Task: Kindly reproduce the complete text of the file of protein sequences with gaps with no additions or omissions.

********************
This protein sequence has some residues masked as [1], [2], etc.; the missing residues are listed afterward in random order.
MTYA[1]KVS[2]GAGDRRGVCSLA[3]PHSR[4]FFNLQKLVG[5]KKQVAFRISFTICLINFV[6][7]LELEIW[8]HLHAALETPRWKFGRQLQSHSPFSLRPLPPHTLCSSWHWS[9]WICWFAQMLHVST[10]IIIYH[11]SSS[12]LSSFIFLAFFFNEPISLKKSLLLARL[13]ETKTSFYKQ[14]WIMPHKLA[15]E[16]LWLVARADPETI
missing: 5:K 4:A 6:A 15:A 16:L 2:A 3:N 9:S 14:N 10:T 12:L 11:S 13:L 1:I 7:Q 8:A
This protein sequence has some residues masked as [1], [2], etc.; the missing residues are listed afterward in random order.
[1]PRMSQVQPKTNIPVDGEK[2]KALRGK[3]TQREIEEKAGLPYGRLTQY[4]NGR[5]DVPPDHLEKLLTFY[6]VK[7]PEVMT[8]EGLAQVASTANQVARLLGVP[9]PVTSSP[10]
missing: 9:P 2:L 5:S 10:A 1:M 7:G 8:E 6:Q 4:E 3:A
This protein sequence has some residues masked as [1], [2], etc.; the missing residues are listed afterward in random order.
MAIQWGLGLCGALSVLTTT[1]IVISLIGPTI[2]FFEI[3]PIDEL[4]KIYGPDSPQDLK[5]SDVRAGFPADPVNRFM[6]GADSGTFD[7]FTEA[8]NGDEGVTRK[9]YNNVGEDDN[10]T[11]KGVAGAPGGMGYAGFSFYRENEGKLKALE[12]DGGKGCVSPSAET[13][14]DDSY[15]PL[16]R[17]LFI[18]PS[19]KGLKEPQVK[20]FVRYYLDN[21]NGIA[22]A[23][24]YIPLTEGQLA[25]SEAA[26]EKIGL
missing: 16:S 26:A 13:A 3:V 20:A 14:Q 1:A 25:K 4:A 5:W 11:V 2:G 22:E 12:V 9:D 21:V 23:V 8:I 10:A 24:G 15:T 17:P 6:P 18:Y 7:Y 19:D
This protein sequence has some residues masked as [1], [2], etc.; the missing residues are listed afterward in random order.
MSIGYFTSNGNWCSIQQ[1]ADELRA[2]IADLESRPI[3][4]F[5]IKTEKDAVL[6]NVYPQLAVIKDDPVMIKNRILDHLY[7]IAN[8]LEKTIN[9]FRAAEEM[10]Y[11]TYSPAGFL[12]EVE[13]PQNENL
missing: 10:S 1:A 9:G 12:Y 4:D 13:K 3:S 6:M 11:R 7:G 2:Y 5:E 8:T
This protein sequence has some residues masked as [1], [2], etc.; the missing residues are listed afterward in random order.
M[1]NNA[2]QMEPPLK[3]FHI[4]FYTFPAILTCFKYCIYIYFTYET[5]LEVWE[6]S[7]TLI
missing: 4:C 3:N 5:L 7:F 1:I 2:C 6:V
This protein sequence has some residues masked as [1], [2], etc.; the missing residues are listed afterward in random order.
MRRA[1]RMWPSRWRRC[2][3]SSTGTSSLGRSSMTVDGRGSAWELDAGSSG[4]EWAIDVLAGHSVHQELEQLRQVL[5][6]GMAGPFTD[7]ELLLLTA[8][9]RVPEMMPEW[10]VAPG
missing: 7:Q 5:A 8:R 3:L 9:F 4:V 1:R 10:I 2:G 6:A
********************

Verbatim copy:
This protein sequence has some residues masked as [1], [2], etc.; the missing residues are listed afterward in random order.
MTYA[1]KVS[2]GAGDRRGVCSLA[3]PHSR[4]FFNLQKLVG[5]KKQVAFRISFTICLINFV[6][7]LELEIW[8]HLHAALETPRWKFGRQLQSHSPFSLRPLPPHTLCSSWHWS[9]WICWFAQMLHVST[10]IIIYH[11]SSS[12]LSSFIFLAFFFNEPISLKKSLLLARL[13]ETKTSFYKQ[14]WIMPHKLA[15]E[16]LWLVARADPETI
missing: 5:K 4:A 6:A 15:A 16:L 2:A 3:N 9:S 14:N 10:T 12:L 11:S 13:L 1:I 7:Q 8:A
This protein sequence has some residues masked as [1], [2], etc.; the missing residues are listed afterward in random order.
[1]PRMSQVQPKTNIPVDGEK[2]KALRGK[3]TQREIEEKAGLPYGRLTQY[4]NGR[5]DVPPDHLEKLLTFY[6]VK[7]PEVMT[8]EGLAQVASTANQVARLLGVP[9]PVTSSP[10]
missing: 9:P 2:L 5:S 10:A 1:M 7:G 8:E 6:Q 4:E 3:A
This protein sequence has some residues masked as [1], [2], etc.; the missing residues are listed afterward in random order.
MAIQWGLGLCGALSVLTTT[1]IVISLIGPTI[2]FFEI[3]PIDEL[4]KIYGPDSPQDLK[5]SDVRAGFPADPVNRFM[6]GADSGTFD[7]FTEA[8]NGDEGVTRK[9]YNNVGEDDN[10]T[11]KGVAGAPGGMGYAGFSFYRENEGKLKALE[12]DGGKGCVSPSAET[13][14]DDSY[15]PL[16]R[17]LFI[18]PS[19]KGLKEPQVK[20]FVRYYLDN[21]NGIA[22]A[23][24]YIPLTEGQLA[25]SEAA[26]EKIGL
missing: 16:S 26:A 13:A 3:V 20:A 14:Q 1:A 25:K 4:A 5:W 11:V 2:G 22:E 12:V 9:D 21:V 23:V 8:I 10:A 24:G 15:T 17:P 6:P 18:Y 7:Y 19:D
This protein sequence has some residues masked as [1], [2], etc.; the missing residues are listed afterward in random order.
MSIGYFTSNGNWCSIQQ[1]ADELRA[2]IADLESRPI[3][4]F[5]IKTEKDAVL[6]NVYPQLAVIKDDPVMIKNRILDHLY[7]IAN[8]LEKTIN[9]FRAAEEM[10]Y[11]TYSPAGFL[12]EVE[13]PQNENL
missing: 10:S 1:A 9:G 12:Y 4:D 13:K 3:S 6:M 11:R 7:G 2:Y 5:E 8:T
This protein sequence has some residues masked as [1], [2], etc.; the missing residues are listed afterward in random order.
M[1]NNA[2]QMEPPLK[3]FHI[4]FYTFPAILTCFKYCIYIYFTYET[5]LEVWE[6]S[7]TLI
missing: 4:C 3:N 5:L 7:F 1:I 2:C 6:V
This protein sequence has some residues masked as [1], [2], etc.; the missing residues are listed afterward in random order.
MRRA[1]RMWPSRWRRC[2][3]SSTGTSSLGRSSMTVDGRGSAWELDAGSSG[4]EWAIDVLAGHSVHQELEQLRQVL[5][6]GMAGPFTD[7]ELLLLTA[8][9]RVPEMMPEW[10]VAPG
missing: 7:Q 5:A 8:R 3:L 9:F 4:V 1:R 10:I 2:G 6:A